Did he miss it? Or does he choose to ignore it?

So while Byron “Lost in Space” Dorgan prattled on with a strange, troubling analogy – which included the argument that the US has talented astronauts, therefore DC kids do not deserve vouchers – the only man in either chamber of Congress who has actually flown in space, real astronaut Bill Nelson (D-FL), voted in favor of the the DCOSP tonight. We suppose he’s much

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How dare you?

schoolchoicecapitolDespite the adage that you get more bees with honey, I will not sit idly by and allow Congressman Jose Serrano, Democrat from Bronx, NY, write an opinion for The Washington Post that is layered with obfuscation and misperceptions, without calling him on it.

Serrano is suddenly the focus of the DC Opportunity Scholarship Program‘s supporters, forced by the unique circumstances of the federal government’s oversight of the District of Columbia, which he manages as chair of a nebulous Subcommittee on Financial Services and General Government. Serrano is apparently angered that this position begets him calls from all over the nation – from people of all stripes and walks of life, who want children to have what they deserve and rarely get in the District’s traditional public schools – a good education that is also safe, also preparatory for life.

Serrano’s attitude to these calls – and the children affected – can best be considered ignorance. He says that local people should lobby their local leaders, as if their local leaders have the authority to spend federal money. By doing so, he also ignores that local people HAVE lobbied local leaders – tens of thousands of them – and those local leaders have endorsed the program and written Congress about that endorsement. The Mayor, the Chancellor of the city’s schools, a majority of the City Council, the former Mayor, the former City Council Education Chair, the Mayor’s staff. These are not Republicans, as Serrano wants us all to believe. These are Democrats, and predominantly people of color, who understand and care deeply about the people of this city, and who are happy to draw help from anyone who can or would want to help them, regardless of

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A Rush to Judgement

judgeSenator Durbin used Wednesday’s hearing on Washington, DC public schools to broadcast what feels like a last ditch effort on his part to remove continuation of the DC Opportunity Scholarship Program from consideration, and frankly, making thinly veiled accusations of mismanagement and fraud when he himself admits to lacking all of the details speaks of desperation.

While there may be a legitimate question of the program’s transparency, if that truly is an obstacle to continuation, it is one that can easily be removed. What cannot be questioned is the fact that DC OSP families have seen the education and futures of their students dramatically changed for the better because of their participation.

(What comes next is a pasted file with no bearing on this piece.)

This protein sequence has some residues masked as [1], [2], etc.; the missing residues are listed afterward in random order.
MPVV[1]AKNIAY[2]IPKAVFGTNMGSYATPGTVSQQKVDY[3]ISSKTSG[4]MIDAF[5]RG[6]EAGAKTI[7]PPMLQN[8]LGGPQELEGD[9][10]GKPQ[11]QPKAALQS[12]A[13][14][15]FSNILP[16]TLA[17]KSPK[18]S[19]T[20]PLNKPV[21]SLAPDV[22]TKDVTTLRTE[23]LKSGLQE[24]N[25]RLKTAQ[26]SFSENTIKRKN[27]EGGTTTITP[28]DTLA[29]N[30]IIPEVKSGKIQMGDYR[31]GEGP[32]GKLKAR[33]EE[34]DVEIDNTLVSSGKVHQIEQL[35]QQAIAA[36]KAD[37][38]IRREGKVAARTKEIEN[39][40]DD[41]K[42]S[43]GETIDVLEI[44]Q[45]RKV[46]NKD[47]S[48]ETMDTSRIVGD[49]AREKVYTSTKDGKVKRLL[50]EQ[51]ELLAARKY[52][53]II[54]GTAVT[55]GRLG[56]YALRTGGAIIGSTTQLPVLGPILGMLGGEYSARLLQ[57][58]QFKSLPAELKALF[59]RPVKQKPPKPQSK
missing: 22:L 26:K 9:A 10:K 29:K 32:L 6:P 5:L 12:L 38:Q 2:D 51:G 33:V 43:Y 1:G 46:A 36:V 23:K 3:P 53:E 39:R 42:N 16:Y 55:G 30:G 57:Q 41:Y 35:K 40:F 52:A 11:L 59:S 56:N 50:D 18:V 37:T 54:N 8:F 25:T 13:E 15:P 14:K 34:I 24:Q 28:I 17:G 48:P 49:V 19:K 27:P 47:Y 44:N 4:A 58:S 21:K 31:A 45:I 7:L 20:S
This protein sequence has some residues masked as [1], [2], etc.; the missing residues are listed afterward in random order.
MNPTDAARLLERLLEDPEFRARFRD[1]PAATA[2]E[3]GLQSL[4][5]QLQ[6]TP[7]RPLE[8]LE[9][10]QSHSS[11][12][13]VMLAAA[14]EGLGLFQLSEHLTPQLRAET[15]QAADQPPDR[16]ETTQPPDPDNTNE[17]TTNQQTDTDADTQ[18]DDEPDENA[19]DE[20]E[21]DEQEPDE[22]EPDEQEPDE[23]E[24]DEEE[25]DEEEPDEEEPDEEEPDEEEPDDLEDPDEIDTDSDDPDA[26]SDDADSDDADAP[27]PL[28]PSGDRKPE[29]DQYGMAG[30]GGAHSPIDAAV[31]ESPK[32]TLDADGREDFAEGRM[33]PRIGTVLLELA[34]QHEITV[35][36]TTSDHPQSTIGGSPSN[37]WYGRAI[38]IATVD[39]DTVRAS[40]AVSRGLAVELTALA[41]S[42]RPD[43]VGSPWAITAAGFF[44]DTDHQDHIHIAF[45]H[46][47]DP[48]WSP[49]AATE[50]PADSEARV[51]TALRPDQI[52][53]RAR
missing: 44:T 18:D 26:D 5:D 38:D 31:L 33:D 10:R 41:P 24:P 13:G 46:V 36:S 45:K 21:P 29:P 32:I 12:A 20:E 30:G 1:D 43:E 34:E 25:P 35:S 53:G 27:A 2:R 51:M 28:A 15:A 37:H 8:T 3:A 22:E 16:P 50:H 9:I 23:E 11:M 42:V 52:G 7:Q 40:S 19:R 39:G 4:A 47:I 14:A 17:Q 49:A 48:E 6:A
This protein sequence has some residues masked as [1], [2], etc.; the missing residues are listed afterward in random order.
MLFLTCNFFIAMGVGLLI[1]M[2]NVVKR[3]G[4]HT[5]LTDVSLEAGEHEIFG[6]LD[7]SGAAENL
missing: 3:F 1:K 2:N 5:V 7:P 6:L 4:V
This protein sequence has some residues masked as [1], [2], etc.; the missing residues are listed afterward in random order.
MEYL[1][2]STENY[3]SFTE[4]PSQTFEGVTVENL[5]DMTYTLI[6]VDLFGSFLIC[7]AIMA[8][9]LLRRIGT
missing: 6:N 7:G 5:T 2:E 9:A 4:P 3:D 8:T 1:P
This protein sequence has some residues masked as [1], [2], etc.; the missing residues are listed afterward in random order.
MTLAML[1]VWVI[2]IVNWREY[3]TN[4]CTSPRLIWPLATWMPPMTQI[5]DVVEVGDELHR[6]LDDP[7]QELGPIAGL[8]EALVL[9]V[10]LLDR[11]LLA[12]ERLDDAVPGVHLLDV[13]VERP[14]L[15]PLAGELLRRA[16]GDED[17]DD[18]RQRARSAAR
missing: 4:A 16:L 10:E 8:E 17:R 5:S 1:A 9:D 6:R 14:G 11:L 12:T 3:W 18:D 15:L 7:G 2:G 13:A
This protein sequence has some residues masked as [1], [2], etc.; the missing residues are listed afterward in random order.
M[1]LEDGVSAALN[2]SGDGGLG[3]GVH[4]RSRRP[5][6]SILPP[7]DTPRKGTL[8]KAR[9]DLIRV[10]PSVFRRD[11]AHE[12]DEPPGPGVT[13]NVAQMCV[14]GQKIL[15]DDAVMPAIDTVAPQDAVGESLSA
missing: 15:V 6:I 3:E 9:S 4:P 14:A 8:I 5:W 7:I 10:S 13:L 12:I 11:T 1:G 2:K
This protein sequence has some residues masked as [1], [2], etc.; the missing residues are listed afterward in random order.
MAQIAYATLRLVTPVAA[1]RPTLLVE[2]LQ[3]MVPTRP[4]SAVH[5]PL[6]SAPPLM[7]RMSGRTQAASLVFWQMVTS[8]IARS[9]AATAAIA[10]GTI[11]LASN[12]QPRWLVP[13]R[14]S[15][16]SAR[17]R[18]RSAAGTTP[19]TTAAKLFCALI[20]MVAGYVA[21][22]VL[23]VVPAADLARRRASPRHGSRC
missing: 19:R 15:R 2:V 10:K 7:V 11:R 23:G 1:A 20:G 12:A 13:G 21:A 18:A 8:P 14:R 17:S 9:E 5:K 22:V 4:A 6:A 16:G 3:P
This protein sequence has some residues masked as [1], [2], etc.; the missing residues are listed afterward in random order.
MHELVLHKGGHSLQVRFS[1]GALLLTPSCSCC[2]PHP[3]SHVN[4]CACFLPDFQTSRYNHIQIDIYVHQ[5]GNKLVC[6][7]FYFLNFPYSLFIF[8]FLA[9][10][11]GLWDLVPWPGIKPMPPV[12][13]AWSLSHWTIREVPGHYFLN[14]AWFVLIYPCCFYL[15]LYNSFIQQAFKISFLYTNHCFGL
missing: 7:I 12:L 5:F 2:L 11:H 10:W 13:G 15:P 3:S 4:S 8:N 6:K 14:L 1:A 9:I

Perhaps the most scrutinized and vetted federal education reform program in history, mountains of research and hours of testimony before Congress by experts, educators, parents and students should speak for itself, pointing to increased student achievement, safety and satisfaction.

This small $14 million program has proven itself to be effective on many levels, and yet billions upon billions are heaped into pork legislation, pet projects and favors without so much as a raised eyebrow? This year, public schools across the country have been the recipients of the largest influx of monies ever allotted to education. Rather than fighting what works, Senator Durbin and his teachers union supporters would better serve the kids he so strongly “defends” in his war on the DC Opportunity Scholarship Program by thoroughly following the $100 billion pledged to the country’s schools and ensuring that it not continue to fund failing and broken programs.

Save Opportunity

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It's not what you say

homerunIt looks like RNC Chariman Michael Steele beat us to the punch and hit one out of the park for DC kids on last night’s Hardball when he pointed out the disconnect between President Obama’s incredible speech to the NAACP and his near sweeping under the rug of the successful DC Opportunity Scholarship Program.

“You can go to the NAACP and say a lot, but it’s what you do (that matters),” countered Steele when Matthews praised the hardball words of Obama in New York.

Chris Matthews was right on target with the issue, said it was an area he and Steele agreed upon, that “Opportunity Scholarships should be maintained”, and pointed out it was the education Sonia Sotomayor received at Cardinal Spellman High School, a Catholic school in the Bronx, that was a key factor in her success.

Chris Matthews and Michael Steele join a growing list of powerful endorsements for scholarships providing a way out – and a way up – for DC students.

How many more need to speak out before the Administration and Congress listen?

Take a look for yourself (discussion of DCOSP begins at the 6:45 mark).